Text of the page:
A recent Heartland Research & Commentary by Policy Analyst Tim Benson explains how the U.S. education system has long been advocating that attending a four-year college is the only way for students to attain career success. Benson argues such a push is misguided and inappropriate for many students.
“This mindset has led to surging tuition costs, skyrocketing student loan debt, a large number of dropouts with nothing to show for their efforts but that student loan debt, and a glut of graduates flooding job markets that are already saturated with other young workers,” Benson wrote.
Benson noted that lately, many federal and state lawmakers have started to recognize the importance of career technical education (CTE), also called vocational education, for preparing “students in trades and crafts, of which apprenticeship programs can be a key part.”
“The Trump administration issued an executive order on June 15, declaring, ‘It shall be the policy of the Federal Government to provide more affordable pathways to secure, high paying jobs by promoting apprenticeships and effective workforce development programs, while easing the regulatory burden on such programs and reducing or eliminating taxpayer support for ineffective workforce development programs,'” Benson wrote.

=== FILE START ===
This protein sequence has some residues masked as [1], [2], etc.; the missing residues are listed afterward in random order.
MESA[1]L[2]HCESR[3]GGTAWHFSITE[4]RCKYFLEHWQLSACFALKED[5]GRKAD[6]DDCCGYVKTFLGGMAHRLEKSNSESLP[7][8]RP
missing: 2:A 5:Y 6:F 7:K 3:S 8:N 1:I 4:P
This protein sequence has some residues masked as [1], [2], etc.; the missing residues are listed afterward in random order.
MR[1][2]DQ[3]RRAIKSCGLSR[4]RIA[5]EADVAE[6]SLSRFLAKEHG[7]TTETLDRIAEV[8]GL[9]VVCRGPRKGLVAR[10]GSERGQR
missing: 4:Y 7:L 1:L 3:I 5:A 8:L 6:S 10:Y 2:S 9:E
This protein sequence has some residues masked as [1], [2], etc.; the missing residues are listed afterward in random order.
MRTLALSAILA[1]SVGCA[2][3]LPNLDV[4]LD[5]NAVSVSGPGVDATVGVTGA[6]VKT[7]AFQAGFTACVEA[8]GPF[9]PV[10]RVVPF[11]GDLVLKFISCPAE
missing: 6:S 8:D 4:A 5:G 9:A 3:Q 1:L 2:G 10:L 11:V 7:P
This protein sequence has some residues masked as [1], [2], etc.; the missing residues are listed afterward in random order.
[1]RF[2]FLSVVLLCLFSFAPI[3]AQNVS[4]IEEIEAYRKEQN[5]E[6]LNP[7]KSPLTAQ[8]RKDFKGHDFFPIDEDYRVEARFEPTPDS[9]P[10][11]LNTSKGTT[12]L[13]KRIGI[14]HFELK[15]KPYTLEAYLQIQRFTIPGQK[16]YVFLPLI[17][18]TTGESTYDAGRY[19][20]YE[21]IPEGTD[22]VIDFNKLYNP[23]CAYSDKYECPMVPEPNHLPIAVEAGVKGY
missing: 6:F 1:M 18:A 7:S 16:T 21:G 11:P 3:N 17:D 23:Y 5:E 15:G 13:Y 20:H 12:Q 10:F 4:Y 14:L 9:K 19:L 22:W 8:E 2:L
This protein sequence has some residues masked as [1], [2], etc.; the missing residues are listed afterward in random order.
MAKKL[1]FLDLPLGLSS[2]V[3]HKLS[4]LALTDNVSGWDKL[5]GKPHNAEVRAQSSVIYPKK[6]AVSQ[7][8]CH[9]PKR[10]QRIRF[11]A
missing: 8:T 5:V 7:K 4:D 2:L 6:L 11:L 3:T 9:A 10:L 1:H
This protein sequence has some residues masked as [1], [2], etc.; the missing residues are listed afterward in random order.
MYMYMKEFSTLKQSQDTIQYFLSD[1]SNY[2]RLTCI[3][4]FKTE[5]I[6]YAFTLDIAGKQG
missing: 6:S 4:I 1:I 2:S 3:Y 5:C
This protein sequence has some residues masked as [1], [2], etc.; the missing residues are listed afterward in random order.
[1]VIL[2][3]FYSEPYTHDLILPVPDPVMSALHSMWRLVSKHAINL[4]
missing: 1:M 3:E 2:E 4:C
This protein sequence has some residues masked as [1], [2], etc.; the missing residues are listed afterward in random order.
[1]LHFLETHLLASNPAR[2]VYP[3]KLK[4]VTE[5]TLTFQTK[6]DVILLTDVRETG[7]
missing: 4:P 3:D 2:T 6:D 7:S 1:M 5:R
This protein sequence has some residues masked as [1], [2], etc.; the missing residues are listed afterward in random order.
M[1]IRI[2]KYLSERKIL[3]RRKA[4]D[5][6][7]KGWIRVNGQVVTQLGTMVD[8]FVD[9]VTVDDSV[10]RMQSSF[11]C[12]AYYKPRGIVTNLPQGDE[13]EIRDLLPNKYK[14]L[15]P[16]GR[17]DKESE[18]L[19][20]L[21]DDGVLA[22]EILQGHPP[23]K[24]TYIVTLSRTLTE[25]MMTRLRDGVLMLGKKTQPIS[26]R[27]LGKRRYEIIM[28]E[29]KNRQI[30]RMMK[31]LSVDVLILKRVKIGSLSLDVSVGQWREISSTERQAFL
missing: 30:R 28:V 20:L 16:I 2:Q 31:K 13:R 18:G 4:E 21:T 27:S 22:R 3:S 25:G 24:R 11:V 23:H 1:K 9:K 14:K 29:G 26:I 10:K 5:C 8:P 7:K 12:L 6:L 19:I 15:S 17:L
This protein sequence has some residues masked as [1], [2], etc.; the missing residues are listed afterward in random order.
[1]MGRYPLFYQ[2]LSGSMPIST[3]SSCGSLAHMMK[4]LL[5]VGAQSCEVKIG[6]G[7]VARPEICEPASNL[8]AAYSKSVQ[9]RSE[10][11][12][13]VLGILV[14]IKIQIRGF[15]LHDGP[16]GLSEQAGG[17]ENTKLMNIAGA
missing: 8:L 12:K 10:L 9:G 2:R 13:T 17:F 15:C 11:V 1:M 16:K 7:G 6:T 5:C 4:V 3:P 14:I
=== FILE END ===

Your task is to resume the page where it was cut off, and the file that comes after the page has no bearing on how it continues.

Advance CTE and the Education Strategy Group released a report in July 2017 that shows 11 of the first 16 states and the District of Columbia to submit Every Student Succeeds Act plans included CTE programs. “Illinois and Vermont, for example, will include a ‘College and Career Readiness’ indicator in its accountability system, while Delaware and Louisiana will give high school students course credit for earning an industry credential,” Benson wrote.
Kentucky, Michigan, and Pennsylvania are a part of a small group of states that have career-ready designation paths distinct from their college-ready plans. For example, Michigan created the Michigan Career Pathways Alliance, which will “assist students in finding and understanding technical career pathways through several initiatives including curriculum changes, adding resources within school districts and increasing collaboration between educators and employers.”